Tuesday, August 7, 2012

Utilitarianism, part 6: To do, or not to do

This is the sixth post in a series about utilitarianism.  For an introduction, see the first post.  For a look at total vs. average utilitarianism, see here.  For a discussion of act vs. rule, hedonistic vs two level, and classical vs. negative utilitarianism, see here.  For a response to the utility monster and repugnant conclusion, see here.  And for a look at whether to count lives not yet in being, see here.

Also, note that I'm now putting page breaks in the middle of my posts so that you can see more than one on the front page...


I'm going to start off by making a note about something slightly different from the content of this post.  Earlier, I defined a philosophy as a preference ordering on all possible universes; the ordering had to be transitive, reflexive, etc.  Basically, a philosophy is something that compares any two possible universes;  in other words, it tells you which options are the best (if you have complete information, that is).  Perhaps for you a philosophy is something different.  Maybe it's something that compares some situations but doesn't say anything about other comparisons.  Maybe it's a binary function that calls all actions either morally permissable or impermissable.  Maybe it is a framwork to look at actions that doesn't necssarily tell you which are best, but instead some other difficult to define properties of them.  Probabily it's a mechanism to justify your current way of life.  Anyway, if you don't think a philosophy should be a preference ordering on possible universes, there's probably very little I can do to convince you, just as if you think faith is more important than evidence or that gut instincts are more important that statistics in baseball there's probably little I can do to convince you.  But from now on I am using that definition, and will look critically upon philosophies that fail to create a preference ordering.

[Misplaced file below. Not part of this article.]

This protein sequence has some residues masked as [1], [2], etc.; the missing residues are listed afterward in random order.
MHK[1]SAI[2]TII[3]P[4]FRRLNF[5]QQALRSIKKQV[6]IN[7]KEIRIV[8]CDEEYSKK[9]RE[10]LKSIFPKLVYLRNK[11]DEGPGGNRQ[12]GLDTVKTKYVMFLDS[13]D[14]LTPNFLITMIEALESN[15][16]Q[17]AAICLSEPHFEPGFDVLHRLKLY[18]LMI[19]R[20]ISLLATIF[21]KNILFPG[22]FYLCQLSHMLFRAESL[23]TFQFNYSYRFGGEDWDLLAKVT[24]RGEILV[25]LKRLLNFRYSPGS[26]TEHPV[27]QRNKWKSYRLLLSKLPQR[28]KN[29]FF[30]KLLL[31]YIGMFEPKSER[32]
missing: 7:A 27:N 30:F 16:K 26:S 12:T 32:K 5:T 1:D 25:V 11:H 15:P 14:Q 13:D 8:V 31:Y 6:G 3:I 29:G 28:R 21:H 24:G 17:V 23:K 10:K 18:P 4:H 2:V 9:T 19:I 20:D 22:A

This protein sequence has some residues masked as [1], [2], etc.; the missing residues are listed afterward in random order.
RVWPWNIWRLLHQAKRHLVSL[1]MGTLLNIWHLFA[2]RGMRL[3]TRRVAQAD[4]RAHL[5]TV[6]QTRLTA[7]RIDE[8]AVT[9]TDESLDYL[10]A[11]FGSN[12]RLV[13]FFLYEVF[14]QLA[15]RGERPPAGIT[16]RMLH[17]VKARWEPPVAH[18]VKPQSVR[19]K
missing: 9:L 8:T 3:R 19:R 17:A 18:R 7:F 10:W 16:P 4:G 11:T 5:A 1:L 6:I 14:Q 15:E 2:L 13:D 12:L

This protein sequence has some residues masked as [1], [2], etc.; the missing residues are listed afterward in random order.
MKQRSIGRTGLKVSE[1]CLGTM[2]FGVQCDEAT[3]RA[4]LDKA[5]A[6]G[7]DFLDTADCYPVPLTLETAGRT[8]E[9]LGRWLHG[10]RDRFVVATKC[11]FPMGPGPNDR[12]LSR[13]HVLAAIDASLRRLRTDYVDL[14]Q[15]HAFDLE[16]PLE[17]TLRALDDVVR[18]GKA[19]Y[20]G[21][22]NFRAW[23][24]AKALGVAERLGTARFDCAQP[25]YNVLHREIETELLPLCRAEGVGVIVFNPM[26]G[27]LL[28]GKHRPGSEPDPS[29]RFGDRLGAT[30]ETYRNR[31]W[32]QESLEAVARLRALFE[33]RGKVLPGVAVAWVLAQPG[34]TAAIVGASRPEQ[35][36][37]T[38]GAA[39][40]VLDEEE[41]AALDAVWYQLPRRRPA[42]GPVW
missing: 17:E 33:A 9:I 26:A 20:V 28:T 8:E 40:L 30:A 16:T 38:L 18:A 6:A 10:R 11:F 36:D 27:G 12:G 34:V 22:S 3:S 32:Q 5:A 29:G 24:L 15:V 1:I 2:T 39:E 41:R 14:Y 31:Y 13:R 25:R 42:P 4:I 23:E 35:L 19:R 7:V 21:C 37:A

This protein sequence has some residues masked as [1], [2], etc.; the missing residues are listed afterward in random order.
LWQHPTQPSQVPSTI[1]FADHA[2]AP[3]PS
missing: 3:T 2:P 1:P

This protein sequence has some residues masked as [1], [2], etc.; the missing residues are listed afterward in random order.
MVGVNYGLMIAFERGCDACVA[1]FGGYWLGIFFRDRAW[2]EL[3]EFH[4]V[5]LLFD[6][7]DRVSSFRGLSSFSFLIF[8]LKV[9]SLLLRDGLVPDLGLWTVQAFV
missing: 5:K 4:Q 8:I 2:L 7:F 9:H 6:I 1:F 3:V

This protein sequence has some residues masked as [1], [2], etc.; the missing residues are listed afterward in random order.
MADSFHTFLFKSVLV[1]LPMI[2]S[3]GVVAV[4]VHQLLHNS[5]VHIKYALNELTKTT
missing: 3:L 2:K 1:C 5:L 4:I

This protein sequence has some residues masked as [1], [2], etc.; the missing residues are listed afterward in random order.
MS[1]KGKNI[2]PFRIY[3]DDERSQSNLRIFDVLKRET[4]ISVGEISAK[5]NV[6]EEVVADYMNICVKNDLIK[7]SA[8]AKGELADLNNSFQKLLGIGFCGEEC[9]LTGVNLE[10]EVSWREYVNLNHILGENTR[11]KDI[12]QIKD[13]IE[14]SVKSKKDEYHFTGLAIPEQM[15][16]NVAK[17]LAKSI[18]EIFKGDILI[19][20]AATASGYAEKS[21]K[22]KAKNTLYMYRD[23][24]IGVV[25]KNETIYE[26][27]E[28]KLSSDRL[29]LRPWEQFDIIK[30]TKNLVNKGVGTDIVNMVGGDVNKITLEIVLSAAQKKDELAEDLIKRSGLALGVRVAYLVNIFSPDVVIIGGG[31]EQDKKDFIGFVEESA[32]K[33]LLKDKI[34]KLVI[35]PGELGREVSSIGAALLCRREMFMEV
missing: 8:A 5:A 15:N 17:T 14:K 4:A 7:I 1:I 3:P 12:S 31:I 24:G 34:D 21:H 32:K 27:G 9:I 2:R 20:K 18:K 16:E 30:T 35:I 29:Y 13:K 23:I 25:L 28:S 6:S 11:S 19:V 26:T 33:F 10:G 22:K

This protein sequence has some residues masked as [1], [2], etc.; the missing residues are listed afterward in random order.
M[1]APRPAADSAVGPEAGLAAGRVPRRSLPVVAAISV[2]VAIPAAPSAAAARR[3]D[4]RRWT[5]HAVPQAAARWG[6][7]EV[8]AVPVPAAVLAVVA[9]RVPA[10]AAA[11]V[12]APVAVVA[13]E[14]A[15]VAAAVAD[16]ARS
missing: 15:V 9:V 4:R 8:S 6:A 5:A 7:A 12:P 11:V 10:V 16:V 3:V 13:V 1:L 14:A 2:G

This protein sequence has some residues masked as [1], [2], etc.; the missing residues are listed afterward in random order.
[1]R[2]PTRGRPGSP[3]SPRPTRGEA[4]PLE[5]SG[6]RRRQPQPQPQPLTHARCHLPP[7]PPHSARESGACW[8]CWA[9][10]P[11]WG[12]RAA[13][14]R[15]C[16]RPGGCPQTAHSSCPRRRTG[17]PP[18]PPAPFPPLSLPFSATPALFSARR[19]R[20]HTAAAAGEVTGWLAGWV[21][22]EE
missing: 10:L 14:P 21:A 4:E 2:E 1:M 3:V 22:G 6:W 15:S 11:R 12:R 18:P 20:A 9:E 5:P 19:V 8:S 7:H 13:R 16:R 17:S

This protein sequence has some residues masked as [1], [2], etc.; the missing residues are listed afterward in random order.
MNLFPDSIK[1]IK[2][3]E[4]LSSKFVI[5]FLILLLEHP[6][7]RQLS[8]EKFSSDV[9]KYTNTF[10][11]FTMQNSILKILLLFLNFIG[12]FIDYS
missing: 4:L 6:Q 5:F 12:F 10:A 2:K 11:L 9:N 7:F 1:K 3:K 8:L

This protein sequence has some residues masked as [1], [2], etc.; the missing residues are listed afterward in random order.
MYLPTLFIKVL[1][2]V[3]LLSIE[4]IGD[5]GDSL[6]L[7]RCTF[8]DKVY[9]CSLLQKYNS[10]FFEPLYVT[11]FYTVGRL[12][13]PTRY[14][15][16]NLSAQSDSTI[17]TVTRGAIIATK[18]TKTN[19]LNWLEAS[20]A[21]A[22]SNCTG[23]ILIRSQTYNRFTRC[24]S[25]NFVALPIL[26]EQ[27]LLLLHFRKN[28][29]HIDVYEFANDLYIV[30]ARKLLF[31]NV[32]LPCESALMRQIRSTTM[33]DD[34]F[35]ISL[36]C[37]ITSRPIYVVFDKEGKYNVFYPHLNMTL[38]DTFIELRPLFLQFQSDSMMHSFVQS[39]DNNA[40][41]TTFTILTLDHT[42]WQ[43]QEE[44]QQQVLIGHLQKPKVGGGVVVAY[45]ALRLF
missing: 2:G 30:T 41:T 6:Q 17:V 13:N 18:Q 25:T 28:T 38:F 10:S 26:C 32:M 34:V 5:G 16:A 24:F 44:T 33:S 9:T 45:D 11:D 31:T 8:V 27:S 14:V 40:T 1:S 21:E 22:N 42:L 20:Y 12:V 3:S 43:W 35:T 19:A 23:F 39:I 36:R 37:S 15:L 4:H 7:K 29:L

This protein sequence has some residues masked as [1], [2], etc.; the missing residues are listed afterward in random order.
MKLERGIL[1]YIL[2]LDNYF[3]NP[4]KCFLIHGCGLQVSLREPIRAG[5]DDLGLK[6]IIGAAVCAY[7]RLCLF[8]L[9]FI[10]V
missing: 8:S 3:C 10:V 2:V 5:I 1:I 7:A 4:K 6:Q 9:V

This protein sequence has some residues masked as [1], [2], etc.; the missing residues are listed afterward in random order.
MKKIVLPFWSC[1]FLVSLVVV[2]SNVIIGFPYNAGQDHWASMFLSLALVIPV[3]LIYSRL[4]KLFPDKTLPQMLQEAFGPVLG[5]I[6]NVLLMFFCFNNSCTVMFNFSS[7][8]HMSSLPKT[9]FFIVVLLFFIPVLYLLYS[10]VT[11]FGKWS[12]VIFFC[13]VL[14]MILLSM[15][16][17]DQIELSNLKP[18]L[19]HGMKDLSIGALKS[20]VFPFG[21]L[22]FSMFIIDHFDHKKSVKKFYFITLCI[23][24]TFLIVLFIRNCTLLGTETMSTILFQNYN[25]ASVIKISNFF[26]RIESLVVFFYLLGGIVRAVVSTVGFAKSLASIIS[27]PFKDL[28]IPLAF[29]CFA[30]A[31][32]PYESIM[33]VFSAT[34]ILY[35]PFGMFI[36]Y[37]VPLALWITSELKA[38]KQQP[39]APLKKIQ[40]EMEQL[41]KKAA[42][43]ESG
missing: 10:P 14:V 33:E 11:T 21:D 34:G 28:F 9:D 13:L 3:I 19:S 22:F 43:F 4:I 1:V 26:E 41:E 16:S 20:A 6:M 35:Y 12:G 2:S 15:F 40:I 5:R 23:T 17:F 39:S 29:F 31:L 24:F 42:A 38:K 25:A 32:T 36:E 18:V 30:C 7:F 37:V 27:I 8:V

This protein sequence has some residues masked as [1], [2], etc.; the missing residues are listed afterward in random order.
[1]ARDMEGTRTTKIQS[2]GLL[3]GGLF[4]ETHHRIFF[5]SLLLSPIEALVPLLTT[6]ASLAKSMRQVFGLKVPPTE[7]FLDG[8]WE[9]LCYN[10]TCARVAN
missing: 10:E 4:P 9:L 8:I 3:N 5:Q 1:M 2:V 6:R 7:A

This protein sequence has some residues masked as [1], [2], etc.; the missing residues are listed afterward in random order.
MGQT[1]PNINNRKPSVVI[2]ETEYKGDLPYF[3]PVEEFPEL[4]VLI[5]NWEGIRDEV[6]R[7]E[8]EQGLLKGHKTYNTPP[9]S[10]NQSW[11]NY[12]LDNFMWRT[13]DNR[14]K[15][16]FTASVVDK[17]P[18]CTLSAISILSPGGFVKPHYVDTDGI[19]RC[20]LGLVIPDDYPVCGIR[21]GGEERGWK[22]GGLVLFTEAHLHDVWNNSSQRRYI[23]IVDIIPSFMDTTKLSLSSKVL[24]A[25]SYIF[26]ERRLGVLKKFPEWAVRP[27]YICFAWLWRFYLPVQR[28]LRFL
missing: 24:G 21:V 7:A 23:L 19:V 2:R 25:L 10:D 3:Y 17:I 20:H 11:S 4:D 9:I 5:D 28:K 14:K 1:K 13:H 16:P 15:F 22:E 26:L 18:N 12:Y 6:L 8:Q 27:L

Act and Omission

Anyway, there is a large debate in philosophy about whether taking an action should be treated asymetrically from failing to take an action--the act/omission distinction.  There are many phrasings of the problem, but here is one of the more famous ones: the trolley problem.  The trolley problem is a thought experiment in which you, the actor, are near some trolley tracks.  The tracks split, and past the split there are currently five people tied to one of the tracks, and three tied to the other.  You're standing next to the lever which controls which path the trolley takes; in the first version of the problem the lever is currently such that three people will do, and in the second version of the problem the lever is currently such that the trolley will run over and kill the five people.  A trolley is coming.  You have time to pull the lever, if you want, but not to untie any of the people.  In the first version it's pretty clear you don't pull the lever--not only are you causing the death of five people, but you're only saving three by doing it.  But how about the seond version?  Do you pull the lever and switch the trolley, kiling three other people, or not do anything and let the first five people die?  That is, do you act, or not?  And should morality treat the omission of action, which results in two extra deaths, the same way it would the action of killing two people?  In other words, are these two scenarios the same?  Does it matter which way the lever is currently pointing?